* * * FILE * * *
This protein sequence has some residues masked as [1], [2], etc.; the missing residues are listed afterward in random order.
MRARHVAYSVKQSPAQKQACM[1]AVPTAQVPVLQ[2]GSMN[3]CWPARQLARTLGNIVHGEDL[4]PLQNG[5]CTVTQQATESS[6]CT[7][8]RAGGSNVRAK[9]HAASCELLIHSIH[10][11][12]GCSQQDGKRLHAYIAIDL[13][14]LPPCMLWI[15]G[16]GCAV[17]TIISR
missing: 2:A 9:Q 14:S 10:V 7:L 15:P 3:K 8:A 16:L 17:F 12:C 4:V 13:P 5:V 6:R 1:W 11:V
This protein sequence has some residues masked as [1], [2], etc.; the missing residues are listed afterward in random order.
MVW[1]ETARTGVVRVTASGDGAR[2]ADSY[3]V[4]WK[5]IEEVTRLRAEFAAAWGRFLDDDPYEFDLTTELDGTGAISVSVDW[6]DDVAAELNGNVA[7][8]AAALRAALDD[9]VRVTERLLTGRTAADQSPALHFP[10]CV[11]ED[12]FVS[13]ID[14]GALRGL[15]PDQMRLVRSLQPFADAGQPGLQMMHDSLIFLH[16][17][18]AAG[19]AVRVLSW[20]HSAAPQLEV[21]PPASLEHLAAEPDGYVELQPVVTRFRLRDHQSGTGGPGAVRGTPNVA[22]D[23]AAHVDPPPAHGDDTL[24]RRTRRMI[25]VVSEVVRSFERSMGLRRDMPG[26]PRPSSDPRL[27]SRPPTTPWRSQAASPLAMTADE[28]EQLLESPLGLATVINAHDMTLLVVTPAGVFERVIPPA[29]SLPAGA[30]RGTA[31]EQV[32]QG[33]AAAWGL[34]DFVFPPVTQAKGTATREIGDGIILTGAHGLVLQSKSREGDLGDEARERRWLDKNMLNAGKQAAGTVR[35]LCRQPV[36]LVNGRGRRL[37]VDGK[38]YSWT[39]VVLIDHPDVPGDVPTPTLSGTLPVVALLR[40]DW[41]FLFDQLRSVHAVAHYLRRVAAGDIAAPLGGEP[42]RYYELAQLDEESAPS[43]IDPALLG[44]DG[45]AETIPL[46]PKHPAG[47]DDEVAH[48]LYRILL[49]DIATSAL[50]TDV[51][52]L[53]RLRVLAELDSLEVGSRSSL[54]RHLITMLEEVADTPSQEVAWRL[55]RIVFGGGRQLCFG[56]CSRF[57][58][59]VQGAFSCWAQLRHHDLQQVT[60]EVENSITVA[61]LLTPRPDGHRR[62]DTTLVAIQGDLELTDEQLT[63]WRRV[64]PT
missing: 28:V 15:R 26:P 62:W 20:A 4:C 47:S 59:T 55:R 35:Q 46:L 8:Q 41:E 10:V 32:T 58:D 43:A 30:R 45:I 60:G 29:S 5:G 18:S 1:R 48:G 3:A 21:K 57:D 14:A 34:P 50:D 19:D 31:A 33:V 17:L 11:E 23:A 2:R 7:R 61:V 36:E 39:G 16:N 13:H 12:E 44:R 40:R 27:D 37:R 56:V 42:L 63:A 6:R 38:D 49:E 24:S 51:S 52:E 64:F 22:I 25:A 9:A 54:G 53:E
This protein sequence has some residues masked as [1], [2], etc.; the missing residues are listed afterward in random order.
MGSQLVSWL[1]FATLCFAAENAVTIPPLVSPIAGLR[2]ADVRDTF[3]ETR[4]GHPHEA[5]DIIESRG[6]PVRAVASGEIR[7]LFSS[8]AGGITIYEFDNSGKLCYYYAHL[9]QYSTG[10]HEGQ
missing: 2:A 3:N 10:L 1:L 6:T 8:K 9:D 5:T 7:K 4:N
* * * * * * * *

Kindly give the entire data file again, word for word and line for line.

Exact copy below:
This protein sequence has some residues masked as [1], [2], etc.; the missing residues are listed afterward in random order.
MRARHVAYSVKQSPAQKQACM[1]AVPTAQVPVLQ[2]GSMN[3]CWPARQLARTLGNIVHGEDL[4]PLQNG[5]CTVTQQATESS[6]CT[7][8]RAGGSNVRAK[9]HAASCELLIHSIH[10][11][12]GCSQQDGKRLHAYIAIDL[13][14]LPPCMLWI[15]G[16]GCAV[17]TIISR
missing: 2:A 9:Q 14:S 10:V 7:L 15:P 3:K 8:A 16:L 17:F 12:C 4:V 13:P 5:V 6:R 1:W 11:V
This protein sequence has some residues masked as [1], [2], etc.; the missing residues are listed afterward in random order.
MVW[1]ETARTGVVRVTASGDGAR[2]ADSY[3]V[4]WK[5]IEEVTRLRAEFAAAWGRFLDDDPYEFDLTTELDGTGAISVSVDW[6]DDVAAELNGNVA[7][8]AAALRAALDD[9]VRVTERLLTGRTAADQSPALHFP[10]CV[11]ED[12]FVS[13]ID[14]GALRGL[15]PDQMRLVRSLQPFADAGQPGLQMMHDSLIFLH[16][17][18]AAG[19]AVRVLSW[20]HSAAPQLEV[21]PPASLEHLAAEPDGYVELQPVVTRFRLRDHQSGTGGPGAVRGTPNVA[22]D[23]AAHVDPPPAHGDDTL[24]RRTRRMI[25]VVSEVVRSFERSMGLRRDMPG[26]PRPSSDPRL[27]SRPPTTPWRSQAASPLAMTADE[28]EQLLESPLGLATVINAHDMTLLVVTPAGVFERVIPPA[29]SLPAGA[30]RGTA[31]EQV[32]QG[33]AAAWGL[34]DFVFPPVTQAKGTATREIGDGIILTGAHGLVLQSKSREGDLGDEARERRWLDKNMLNAGKQAAGTVR[35]LCRQPV[36]LVNGRGRRL[37]VDGK[38]YSWT[39]VVLIDHPDVPGDVPTPTLSGTLPVVALLR[40]DW[41]FLFDQLRSVHAVAHYLRRVAAGDIAAPLGGEP[42]RYYELAQLDEESAPS[43]IDPALLG[44]DG[45]AETIPL[46]PKHPAG[47]DDEVAH[48]LYRILL[49]DIATSAL[50]TDV[51][52]L[53]RLRVLAELDSLEVGSRSSL[54]RHLITMLEEVADTPSQEVAWRL[55]RIVFGGGRQLCFG[56]CSRF[57][58][59]VQGAFSCWAQLRHHDLQQVT[60]EVENSITVA[61]LLTPRPDGHRR[62]DTTLVAIQGDLELTDEQLT[63]WRRV[64]PT
missing: 28:V 15:R 26:P 62:W 20:A 4:C 47:S 59:T 55:R 35:Q 46:L 8:Q 41:E 10:V 32:T 58:D 43:A 30:R 45:I 60:G 29:S 5:G 18:S 1:R 48:G 3:A 21:K 57:D 14:A 34:P 50:D 19:D 31:A 33:V 17:L 11:E 23:A 2:R 7:R 61:V 36:E 39:G 16:N 13:H 12:E 44:R 40:R 27:D 37:R 56:V 42:L 63:A 6:R 38:D 49:E 24:S 51:S 52:E 64:F 22:I 25:A 9:A 54:G 53:E
This protein sequence has some residues masked as [1], [2], etc.; the missing residues are listed afterward in random order.
MGSQLVSWL[1]FATLCFAAENAVTIPPLVSPIAGLR[2]ADVRDTF[3]ETR[4]GHPHEA[5]DIIESRG[6]PVRAVASGEIR[7]LFSS[8]AGGITIYEFDNSGKLCYYYAHL[9]QYSTG[10]HEGQ
missing: 2:A 3:N 10:L 1:L 6:T 8:K 9:D 5:T 7:K 4:N